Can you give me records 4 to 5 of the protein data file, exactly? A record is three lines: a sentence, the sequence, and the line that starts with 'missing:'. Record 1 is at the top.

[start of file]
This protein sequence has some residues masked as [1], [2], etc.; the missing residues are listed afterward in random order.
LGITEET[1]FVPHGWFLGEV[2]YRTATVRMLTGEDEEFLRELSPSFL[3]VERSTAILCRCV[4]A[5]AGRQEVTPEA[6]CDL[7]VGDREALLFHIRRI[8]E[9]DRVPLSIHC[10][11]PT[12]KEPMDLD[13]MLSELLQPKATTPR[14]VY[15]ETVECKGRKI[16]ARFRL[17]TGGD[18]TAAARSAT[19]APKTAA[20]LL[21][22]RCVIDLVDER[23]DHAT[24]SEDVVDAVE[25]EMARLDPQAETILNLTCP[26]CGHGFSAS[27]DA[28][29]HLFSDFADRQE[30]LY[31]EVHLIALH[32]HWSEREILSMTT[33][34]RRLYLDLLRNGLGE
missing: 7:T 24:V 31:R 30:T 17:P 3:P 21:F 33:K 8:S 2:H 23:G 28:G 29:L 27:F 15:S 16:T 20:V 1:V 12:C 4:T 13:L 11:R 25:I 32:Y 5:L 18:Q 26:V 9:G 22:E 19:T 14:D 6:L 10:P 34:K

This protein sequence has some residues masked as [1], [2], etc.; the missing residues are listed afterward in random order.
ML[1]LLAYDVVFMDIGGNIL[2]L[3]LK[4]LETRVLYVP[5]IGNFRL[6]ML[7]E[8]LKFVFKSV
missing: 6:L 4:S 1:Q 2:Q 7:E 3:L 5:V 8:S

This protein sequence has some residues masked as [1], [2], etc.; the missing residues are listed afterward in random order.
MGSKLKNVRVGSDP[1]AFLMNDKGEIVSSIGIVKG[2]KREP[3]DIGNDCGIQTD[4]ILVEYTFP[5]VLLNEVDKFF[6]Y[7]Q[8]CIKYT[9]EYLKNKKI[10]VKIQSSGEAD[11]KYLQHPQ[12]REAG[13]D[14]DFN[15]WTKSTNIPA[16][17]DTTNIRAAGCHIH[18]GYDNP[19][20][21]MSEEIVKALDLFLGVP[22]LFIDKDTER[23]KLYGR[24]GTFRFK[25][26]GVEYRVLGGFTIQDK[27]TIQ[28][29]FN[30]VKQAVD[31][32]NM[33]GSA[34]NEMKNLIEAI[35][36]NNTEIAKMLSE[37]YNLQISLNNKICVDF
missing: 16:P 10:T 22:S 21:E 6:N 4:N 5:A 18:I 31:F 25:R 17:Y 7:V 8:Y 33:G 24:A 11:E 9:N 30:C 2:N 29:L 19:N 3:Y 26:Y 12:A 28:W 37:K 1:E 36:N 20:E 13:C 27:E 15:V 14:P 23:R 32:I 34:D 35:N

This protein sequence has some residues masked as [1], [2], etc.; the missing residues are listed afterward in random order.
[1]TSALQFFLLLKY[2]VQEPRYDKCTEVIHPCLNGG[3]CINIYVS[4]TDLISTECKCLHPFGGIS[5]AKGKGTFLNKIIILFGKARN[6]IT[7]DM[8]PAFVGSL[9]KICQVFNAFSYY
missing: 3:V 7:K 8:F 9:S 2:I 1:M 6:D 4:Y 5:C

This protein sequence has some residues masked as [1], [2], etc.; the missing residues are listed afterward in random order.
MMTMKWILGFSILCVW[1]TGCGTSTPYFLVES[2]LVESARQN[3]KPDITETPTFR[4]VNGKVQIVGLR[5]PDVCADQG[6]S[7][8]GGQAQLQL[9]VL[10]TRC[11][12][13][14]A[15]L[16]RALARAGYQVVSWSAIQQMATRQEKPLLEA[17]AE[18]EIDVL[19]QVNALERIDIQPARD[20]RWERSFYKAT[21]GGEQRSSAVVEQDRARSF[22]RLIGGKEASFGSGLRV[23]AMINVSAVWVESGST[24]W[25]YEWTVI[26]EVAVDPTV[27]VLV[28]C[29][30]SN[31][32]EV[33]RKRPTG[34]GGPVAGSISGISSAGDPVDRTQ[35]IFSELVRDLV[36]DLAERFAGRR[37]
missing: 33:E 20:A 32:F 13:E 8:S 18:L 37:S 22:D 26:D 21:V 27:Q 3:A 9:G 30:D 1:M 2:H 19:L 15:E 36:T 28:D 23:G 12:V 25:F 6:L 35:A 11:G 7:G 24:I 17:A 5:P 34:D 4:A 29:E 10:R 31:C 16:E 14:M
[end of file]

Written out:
This protein sequence has some residues masked as [1], [2], etc.; the missing residues are listed afterward in random order.
[1]TSALQFFLLLKY[2]VQEPRYDKCTEVIHPCLNGG[3]CINIYVS[4]TDLISTECKCLHPFGGIS[5]AKGKGTFLNKIIILFGKARN[6]IT[7]DM[8]PAFVGSL[9]KICQVFNAFSYY
missing: 3:V 7:K 8:F 9:S 2:I 1:M 6:D 4:Y 5:C

This protein sequence has some residues masked as [1], [2], etc.; the missing residues are listed afterward in random order.
MMTMKWILGFSILCVW[1]TGCGTSTPYFLVES[2]LVESARQN[3]KPDITETPTFR[4]VNGKVQIVGLR[5]PDVCADQG[6]S[7][8]GGQAQLQL[9]VL[10]TRC[11][12][13][14]A[15]L[16]RALARAGYQVVSWSAIQQMATRQEKPLLEA[17]AE[18]EIDVL[19]QVNALERIDIQPARD[20]RWERSFYKAT[21]GGEQRSSAVVEQDRARSF[22]RLIGGKEASFGSGLRV[23]AMINVSAVWVESGST[24]W[25]YEWTVI[26]EVAVDPTV[27]VLV[28]C[29][30]SN[31][32]EV[33]RKRPTG[34]GGPVAGSISGISSAGDPVDRTQ[35]IFSELVRDLV[36]DLAERFAGRR[37]
missing: 33:E 20:A 32:F 13:E 8:S 18:L 37:S 22:D 26:D 21:V 27:Q 3:A 9:G 30:D 1:M 2:H 19:L 15:E 36:T 28:D 23:G 12:V 25:F 6:L 35:A 11:G 7:G 24:I 17:A 5:P 34:D 4:A 29:E 10:R 31:C 16:E 14:M